Discover how this thought-provoking novelette by a psychiatrist weaves rich characters, a suspenseful plot, and profound insights, leaving readers pondering the complex questions it raises about God, violence, and human compassion—and feeling moved.
The Unmoved Mover, by Ronald W. Pies, MD
On a recent Saturday morning I drove past a local synagogue and was stunned when I observed a police cruiser parked at the front entrance guarding the worship service. But then I remembered the anti-Semitic attack at the Tree of Life Synagogue in Pittsburgh, Pennsylvania, on October 27, 2018 that left 11 dead and 6 wounded, the deadliest attack on the Jewish community in the United States. In his timely novelette, Ronald W. Pies, MD, transports us into the lives of teachers and students after their fictional Jewish school has been invaded.
And for full disclosure: I have maintained a decades-long friendship with the novelette’s author and Psychiatric Times Editor-in-Chief Emeritus, as we continue to hone our craft as poets . I also have a bookshelf filled with his works of fiction, poetry, philosophy, ethics, and the comprehensive 2023 collection of essays he has published in Psychiatric Times, Psychiatry at the Crossroads: Can Psychiatry Find the Path to a Truly Humanistic Science?
The most recent addition to Ron’s work, The Unmoved Mover, provides the reader with many pleasures. Richly drawn characters evoke our caring. A suspenseful plot amplifies their conflicts. And the narrator provides insights from the worlds of psychiatry, Judaism, and philosophy.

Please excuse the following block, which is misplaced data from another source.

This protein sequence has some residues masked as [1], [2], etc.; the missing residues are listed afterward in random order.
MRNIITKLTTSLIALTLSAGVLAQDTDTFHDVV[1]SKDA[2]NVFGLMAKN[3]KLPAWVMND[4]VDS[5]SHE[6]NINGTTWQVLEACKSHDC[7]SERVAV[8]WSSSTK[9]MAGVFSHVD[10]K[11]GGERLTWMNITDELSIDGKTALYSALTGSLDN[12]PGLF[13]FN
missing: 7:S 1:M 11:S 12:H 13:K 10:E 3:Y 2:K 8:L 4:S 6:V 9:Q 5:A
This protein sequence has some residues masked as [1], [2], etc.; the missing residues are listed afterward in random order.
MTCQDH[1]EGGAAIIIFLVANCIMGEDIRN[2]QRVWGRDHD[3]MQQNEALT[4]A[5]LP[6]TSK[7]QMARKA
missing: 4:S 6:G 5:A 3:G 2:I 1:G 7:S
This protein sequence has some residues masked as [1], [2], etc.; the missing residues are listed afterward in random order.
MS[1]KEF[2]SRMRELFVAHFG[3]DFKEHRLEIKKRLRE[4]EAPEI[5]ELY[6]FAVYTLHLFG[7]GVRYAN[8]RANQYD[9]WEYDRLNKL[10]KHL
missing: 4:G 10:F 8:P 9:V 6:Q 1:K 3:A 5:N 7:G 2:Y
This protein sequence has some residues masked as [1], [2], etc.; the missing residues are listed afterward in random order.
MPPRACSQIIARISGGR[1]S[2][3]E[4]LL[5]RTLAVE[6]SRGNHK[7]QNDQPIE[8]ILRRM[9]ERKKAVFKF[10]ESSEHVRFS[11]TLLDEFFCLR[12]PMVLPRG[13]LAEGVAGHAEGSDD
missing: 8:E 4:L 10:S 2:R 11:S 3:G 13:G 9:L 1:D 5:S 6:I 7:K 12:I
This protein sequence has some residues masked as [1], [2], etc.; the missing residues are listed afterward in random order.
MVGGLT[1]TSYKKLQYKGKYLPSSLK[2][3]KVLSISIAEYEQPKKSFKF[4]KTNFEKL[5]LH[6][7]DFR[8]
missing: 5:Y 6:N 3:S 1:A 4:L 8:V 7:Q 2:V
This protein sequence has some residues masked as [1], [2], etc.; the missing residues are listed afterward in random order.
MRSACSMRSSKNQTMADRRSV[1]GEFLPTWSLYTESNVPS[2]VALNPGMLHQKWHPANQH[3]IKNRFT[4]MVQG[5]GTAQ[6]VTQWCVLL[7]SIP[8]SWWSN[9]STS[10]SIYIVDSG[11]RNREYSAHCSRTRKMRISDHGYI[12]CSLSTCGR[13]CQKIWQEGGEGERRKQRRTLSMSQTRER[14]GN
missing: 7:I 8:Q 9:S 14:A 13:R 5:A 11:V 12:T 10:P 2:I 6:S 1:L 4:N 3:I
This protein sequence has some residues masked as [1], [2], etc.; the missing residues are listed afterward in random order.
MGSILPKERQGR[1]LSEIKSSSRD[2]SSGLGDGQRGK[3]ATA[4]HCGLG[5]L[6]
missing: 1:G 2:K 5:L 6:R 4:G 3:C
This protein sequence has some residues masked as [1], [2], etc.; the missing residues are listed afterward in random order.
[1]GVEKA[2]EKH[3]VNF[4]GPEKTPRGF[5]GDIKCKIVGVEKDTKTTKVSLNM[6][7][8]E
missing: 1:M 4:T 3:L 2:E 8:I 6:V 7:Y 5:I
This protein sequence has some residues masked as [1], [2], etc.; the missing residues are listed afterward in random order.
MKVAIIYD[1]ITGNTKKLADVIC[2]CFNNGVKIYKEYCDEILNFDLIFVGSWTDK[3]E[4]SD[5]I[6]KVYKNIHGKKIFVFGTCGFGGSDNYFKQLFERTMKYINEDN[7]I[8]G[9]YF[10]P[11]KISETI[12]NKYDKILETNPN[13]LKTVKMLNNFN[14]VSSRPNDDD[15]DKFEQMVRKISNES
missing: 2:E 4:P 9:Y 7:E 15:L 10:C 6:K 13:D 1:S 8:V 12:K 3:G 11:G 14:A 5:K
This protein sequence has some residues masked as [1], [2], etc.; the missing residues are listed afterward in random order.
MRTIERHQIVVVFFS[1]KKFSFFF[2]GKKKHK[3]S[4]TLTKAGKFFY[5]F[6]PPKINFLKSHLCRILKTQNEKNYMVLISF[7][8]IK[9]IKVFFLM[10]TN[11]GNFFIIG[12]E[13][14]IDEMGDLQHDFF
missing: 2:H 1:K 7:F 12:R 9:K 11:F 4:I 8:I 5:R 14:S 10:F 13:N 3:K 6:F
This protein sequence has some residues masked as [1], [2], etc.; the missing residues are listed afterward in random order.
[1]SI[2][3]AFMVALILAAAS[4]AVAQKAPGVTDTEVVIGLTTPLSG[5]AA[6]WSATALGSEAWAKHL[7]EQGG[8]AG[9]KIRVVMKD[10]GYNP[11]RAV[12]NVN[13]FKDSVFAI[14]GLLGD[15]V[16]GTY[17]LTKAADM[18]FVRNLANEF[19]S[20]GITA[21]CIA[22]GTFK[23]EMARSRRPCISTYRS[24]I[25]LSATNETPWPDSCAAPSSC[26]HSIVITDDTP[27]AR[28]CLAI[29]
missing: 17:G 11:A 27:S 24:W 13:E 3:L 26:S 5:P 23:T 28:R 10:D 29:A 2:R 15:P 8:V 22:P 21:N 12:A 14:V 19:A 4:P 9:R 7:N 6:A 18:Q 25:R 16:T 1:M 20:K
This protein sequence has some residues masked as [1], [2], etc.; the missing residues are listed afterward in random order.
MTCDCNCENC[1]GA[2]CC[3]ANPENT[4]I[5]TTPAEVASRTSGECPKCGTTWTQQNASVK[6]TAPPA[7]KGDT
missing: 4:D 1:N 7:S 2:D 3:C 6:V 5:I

The story follows the struggles of Aaron Shavoor, an associate dean at the fictional Baruch Spinoza Academy, a Jewish prep school, in the aftermath of a school shooting. In the first paragraph we are told that Shavoor “beheld the carnage and held the bodies.” As the novelette unfolds, Shavoor’s symptoms of PTSD and bereavement are complicated by his relationships with one of the victims and her family who must sort out their own painful wounds.
The breadth of Pies’ psychiatric expertise, knowledge of Jewish traditions and teachings, and his sense of compassion are on full display in the The Unmoved Mover. Not only do we learn about Shavoor and the challenges faced by the survivors of a school shooting, we also learn about Aristotle’s view of God as an “unmoved mover—the ultimate cause of motion in the Cosmos, who was not himself moved,” a God who knew about the Holocaust but “didn’t do much about it.” And we are compelled to wonder how this God permits the plague of gun violence.
The novelette is 56 pages long and can easily be read in an hour or two. You will learn the wisdom of the ages from a biopsychosocialspiritual viewpoint. You will be entertained. And you will be moved.
Dr Berlin has been writing a poem about his experience of being a doctor every month for the past 25 years in Psychiatric Times® in a column called “Poetry of the Times.” He is instructor in psychiatry, University of Massachusetts Medical School, Worcester, Massachusetts. His latest book is Freud on My Couch.